We know the Padres are going to have a need in the rotation, with Chris Paddack facing an innings limit and questions facing the likes of Eric Lauer and Nick Margevicius.  Quantrill’s time will come and he’s already shown that he can make an impact when it does.

7) Dylan Cease – Starting Pitcher – Chicago White Sox (6)
The loss of Carlos Rondon further puts question on the White Sox rotation, but they have gone on record saying they won’t promote a pitcher due to an injury if they don’t believe he’s ready.  That brings the question, is Cease ready to roll at the highest level or does he need more time at Triple-A?  He’s made 6 starts (28.0 IP) posting a 3.54 ERA and 1.29 WHIP, with strikeouts (33 K) and groundballs (1.71 GO/AO).  We’d like to see slightly more control (3.21 BB/9), though that’s an improvement over what he did last year at both High-A (3.52) and Double-A (3.78) so it’s hard not to be intrigued.  He’s among the best pitching prospects in the game and his time is coming, so stay patient.  Even if he’s not days away from an arrival, it should only be a matter of weeks before he gets the call.

8) Nathaniel Lowe – First Baseman – Tampa Bay Rays (4)
His debut in the Majors didn’t last as long as any would’ve liked, but there’s little doubt that he’s going to return to the Majors at some point.  Unfortunately exactly when that happens remains in question as he’s struggled in the six games since being sent back to Triple-A (.125, 0 HR, 2 RBI with 8 K vs. 4 BB over 24 AB).  It’s possible that part of this is due to the disappointment, or maybe this is just a slump that he needs to work his way through.  Regardless he needs to show a little bit more than this before he’s summoned back to help Tampa Bay compete with the Yankees and Red Sox.

9) Carter Kieboom – Shortstop – Washington Nationals (8)
He was miserable in his first run in the Majors (.128 with 2 HR in 39 AB), though as we’ve said before a lot of that was due to poor luck.  Unfortunately the struggles have continued since returning to Triple-A (.188 with 1 HR over 16 AB) and Trea Turner is set to return shortly, leaving Kieboom’s chances to return diminished.  At the same time his future lies at second base, where there are continued questions, and it’s just a matter of time before Kieboom likely forces the issue once again.  The fact that they’ve proven willing to promote him once tells us that they should have no problem doing so again, once he turns things around and starts producing (Wilmer Difo and Brian Dozier shouldn’t stop his ascent).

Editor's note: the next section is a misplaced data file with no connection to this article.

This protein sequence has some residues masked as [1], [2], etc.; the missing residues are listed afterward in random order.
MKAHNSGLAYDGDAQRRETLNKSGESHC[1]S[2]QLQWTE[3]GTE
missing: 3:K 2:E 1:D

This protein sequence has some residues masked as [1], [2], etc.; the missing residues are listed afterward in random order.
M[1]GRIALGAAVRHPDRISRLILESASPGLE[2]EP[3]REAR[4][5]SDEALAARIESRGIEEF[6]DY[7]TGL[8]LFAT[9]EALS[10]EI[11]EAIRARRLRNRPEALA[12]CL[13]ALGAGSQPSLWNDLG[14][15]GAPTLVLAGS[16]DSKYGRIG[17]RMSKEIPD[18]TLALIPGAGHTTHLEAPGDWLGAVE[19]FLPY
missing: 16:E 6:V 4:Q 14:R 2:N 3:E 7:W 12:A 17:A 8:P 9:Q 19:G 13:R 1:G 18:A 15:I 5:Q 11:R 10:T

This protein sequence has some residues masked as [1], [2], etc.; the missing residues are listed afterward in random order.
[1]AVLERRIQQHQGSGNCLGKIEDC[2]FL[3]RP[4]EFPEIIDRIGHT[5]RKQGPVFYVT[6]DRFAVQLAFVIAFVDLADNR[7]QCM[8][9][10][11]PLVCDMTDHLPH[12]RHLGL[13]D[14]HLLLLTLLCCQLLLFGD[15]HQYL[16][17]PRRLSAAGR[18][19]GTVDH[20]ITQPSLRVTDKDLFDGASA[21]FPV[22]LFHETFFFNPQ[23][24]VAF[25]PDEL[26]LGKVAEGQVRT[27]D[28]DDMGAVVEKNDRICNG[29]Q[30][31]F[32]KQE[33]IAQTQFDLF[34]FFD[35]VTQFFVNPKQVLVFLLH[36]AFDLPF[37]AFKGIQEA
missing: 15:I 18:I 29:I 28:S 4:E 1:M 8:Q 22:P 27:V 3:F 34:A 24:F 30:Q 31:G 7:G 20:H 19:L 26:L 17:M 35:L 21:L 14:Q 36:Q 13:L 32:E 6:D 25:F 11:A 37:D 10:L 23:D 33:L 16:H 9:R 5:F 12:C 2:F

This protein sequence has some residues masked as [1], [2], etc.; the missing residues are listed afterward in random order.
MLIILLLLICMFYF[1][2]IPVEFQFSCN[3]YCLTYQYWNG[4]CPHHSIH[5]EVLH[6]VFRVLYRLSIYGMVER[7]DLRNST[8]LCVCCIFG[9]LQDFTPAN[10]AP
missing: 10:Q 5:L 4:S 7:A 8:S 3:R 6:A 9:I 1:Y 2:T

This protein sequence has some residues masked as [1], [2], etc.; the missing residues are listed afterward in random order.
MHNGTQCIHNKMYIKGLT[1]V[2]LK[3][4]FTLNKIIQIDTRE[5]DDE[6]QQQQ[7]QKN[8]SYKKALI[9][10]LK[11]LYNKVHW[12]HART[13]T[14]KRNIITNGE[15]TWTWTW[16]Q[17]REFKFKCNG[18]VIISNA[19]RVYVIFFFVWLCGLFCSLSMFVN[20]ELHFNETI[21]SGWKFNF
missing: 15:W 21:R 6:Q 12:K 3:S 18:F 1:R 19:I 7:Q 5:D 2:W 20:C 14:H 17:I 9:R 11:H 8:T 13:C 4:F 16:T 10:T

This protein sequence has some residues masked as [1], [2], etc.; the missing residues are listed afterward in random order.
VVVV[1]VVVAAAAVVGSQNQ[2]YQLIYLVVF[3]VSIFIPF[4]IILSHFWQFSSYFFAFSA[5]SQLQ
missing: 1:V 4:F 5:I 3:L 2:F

10) Keegan Akin – Starting Pitcher – Baltimore Orioles (NR)
Is there any question that the Orioles need help in their rotation?  While Akin offers some significant risks, especially pitching in Baltimore with an inability to generate groundballs (0.53 GO/AO this season), he’s showing signs of putting things together while at Triple-A.  Over his past two starts he’s allowed 1 ER on 7 H and 2 BB, striking out 15, over 12.2 IP and overall has 45 K vs. 16 BB over 40.0 IP at Triple-A this season (8 starts).  This comes after he pitched fairly well at Double-A last season (3.27 ERA over 137.2 IP) and with the team having few other options at Triple-A and seemingly ready to step in and contribute Akin should get an opportunity.  He may not be a difference maker, but he at least belongs on radars.

Also Keep An Eye On:

  • Monte Harrison – Outfielder – Miami Marlins
  • Kyle Tucker – Outfielder – Houston Astros
  • Forrest Whitley – Starting Pitcher – Houston Astros

Graduated to Majors:

  • Oscar Mercado – Outfielder – Cleveland Indians (3)
  • Brendan Rodgers – Shortstop – Colorado Rockies (5)
  • Nicky Lopez – Shortstop – Kansas City Royals (9)

Dropped off the Rankings:

  • None

Currently Injured – Austin Hays (BAL), Jesus Luzardo (OAK)

Sources –,, Fangraphs


  1. Prof –

    Of the recent call-ups, do you like Willie Calhoun or Brendan Rodgers more this season? (roto/obp)


    • I’d love to say Rodgers, but what reason do we have to trust the Rockies and doing the “right thing”? He could easily be in and out of the lineup, just like they’ve done before

  2. RP: With limited FAAB (70% left), I’m pondering the various rookies. Luckily, I have good position flexibility. Taking into account job opportunity and limited to AL, can you rank this week’s and impending callups based on likelihood of contributing? THANKS!

    • Alvarez / Biggio are by far the ones I’d want to own, though if you want the “safest” it’s Biggio. Alvarez could always be bypassed for another luck at Kyle Tucker or have the team acquire an alternative.

        • He’s def. a tier below those guys, but he’s a high quality prospect (and one of the better ones with a chance to be promoted that haven’t gotten the call yet)

  3. Yo prof, with glasnow out for awhile and Tampa competing, can you see them being aggressive and calling up Mackay soon? Hes been cruising through the minor league with ease.

    • I don’t see it coming “soon”, but maybe in August if he has innings left in the tank. It’s not the craziest thought, but they’ve been conservative before